The staunchest defenders of the NSA have insisted from day one that Congress was aware of the NSA surveillance programs and the representatives provide through oversight over these activities. President Obama sought to reassure the American people with such sentiments after the initial NSA stories first broke: “These programs as subject to congressional oversight and congressional reauthorization and congressional debate,” the President explained. “And if there are members of Congress who feel differently, then they should speak up.”
Congressman Justin Amash has just spoken up. Last night he provided proof that information about these programs has been withheld by the House Intelligence Committee.
This is a cover letter addressed to Chairman Mike Rogers and ranking committee member Dutch Ruppersberger sent on February 2, 2011 by the Office of the Assistant Attorney General. The letter was sent along with documents that detail the bulk collection activities (phone records) authorized by Section 215 of the Patriot Act and Section 402 of FISA. The second paragraph clearly notes that the declassification and release of information was intended to give Congress information to perform oversight on the programs:
We believe that making this document available to all Members of Congress, as we did with a similar document in 2009, is an effective way to inform the legislative debate about the reauthorization of Section 215.
However, the Chairman of the House Intelligence Committee, Mike Rogers (R-MI) never bothered to release the information. According to a post on Amash’s FaceBook page, the documents declassified and released by the Office of the Assistant Attorney General were never made available to Congress:
“Less than two weeks ago, the Obama administration released previously classified documents regarding NSA’s bulk collection programs and indicated that two of these documents had been made available to all Members of Congress prior to the vote on reauthorization of the Patriot Act. I can now confirm that the House Permanent Select Committee on Intelligence did NOT, in fact, make the 2011 document available to Representatives in Congress, meaning that the large class of Representatives elected in 2010 did not receive either of the now declassified documents detailing these programs.”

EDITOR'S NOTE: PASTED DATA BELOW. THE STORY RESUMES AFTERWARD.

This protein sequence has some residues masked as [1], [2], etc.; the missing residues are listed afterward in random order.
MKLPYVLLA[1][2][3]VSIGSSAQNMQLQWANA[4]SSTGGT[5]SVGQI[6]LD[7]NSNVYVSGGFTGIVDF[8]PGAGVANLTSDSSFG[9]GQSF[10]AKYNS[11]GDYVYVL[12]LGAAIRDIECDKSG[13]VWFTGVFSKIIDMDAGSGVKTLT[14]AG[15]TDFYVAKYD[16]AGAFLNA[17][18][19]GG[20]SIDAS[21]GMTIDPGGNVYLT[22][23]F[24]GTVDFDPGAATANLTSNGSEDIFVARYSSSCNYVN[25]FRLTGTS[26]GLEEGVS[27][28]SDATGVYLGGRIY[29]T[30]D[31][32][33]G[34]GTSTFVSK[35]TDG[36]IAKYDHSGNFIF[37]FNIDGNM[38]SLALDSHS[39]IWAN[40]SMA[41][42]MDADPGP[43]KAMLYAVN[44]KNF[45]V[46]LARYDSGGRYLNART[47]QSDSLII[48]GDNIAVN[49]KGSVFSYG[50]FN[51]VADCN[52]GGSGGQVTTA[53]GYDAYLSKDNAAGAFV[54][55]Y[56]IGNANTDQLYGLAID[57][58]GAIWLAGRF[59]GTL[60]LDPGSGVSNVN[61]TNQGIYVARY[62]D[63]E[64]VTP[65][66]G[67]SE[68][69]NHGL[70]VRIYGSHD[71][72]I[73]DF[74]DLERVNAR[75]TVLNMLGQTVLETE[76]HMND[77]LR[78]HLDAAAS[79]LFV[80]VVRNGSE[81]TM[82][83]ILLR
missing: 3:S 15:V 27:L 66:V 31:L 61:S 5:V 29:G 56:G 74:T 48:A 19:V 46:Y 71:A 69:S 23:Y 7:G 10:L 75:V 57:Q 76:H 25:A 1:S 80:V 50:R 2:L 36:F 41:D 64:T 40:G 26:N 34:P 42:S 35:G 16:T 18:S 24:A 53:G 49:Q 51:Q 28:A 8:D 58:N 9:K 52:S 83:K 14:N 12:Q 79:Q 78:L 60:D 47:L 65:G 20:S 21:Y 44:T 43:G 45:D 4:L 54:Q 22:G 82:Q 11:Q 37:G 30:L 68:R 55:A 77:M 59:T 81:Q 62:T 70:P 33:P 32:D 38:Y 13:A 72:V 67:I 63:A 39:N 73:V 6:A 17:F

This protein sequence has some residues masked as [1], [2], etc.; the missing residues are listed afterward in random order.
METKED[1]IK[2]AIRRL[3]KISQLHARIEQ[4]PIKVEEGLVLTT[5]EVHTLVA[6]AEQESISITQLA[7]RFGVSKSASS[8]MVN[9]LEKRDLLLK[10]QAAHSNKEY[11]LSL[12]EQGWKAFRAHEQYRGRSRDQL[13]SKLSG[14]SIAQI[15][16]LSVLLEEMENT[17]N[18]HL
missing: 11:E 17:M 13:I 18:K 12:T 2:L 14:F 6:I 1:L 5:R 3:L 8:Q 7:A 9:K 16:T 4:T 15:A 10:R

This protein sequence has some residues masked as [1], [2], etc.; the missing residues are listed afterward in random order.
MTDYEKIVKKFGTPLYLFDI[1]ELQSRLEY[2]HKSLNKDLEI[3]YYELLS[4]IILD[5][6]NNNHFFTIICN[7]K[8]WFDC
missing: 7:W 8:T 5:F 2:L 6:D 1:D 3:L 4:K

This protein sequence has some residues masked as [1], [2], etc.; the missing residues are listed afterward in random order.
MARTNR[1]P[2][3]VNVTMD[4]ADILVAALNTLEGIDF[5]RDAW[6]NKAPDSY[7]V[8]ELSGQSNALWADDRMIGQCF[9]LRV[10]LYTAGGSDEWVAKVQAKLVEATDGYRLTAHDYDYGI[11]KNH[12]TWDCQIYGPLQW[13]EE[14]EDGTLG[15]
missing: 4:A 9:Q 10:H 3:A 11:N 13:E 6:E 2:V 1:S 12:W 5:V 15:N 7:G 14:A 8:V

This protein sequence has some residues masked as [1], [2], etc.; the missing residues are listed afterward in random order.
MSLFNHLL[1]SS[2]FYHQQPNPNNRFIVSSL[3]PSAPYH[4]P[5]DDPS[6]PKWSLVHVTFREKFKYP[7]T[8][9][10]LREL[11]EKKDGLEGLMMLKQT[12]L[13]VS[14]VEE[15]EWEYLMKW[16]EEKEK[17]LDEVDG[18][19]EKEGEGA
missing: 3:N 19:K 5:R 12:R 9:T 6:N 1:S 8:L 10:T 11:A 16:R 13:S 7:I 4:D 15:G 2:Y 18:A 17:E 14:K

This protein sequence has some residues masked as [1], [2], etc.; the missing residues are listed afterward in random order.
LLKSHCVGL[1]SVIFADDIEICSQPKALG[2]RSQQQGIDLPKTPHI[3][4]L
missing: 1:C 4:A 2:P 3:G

This is not the first time the House Intelligence Committee has been criticized for a lack of transparency. The Guardian reported that Alan Grayson (D-FL) had similar issues with getting documentation from the committee. Grayson requested information in June about FISA court opinions related to the collection of American telephone records and details about the PRISM program:
On June 19, Grayson wrote to the House Intelligence Committee requesting several documents relating to media accounts about the NSA. Included among them were FISA court opinions directing the collection of telephone records for Americans, as well as documents relating to the PRISM program.
But just over four weeks later, the Chairman of the Committee, GOP Rep. Mike Rogers, wrote to Grayson informing him that his requests had been denied by a Committee “voice vote”.
In response to his request being rejected, Grayson approached Dutch Ruppersberger (D-MA) who told Grayson that “he was unaware of any committee action on this matter.” After asking for the details of the “voice vote” Grayson received the following response:
Thanks for your inquiry. The full Committee attends Business Meetings. At our July 18, 2013 Business Meeting, there were seven Democrat Members and nine Republican Members in attendance. The transcript is classified.”
By hoarding information, the House Intelligence Committee has made it difficult for representatives on “the outside” to provide oversight to the NSA surveillance programs. Perhaps that is the point. They clearly want an iron grip on the NSA narrative, but withholding declassified documents and denying information on FISA and PRISM to representatives could bring that control to a halt. When people realize you are keeping information from them that they have a right to know, they typically want to know why.
This kind of behavior from the House Intelligence Committee begs the question: By how large of a margin would the Amash amendment have passed had all 435 representatives known all of the facts? Hopefully we get an answer to this question in the not too distant future.
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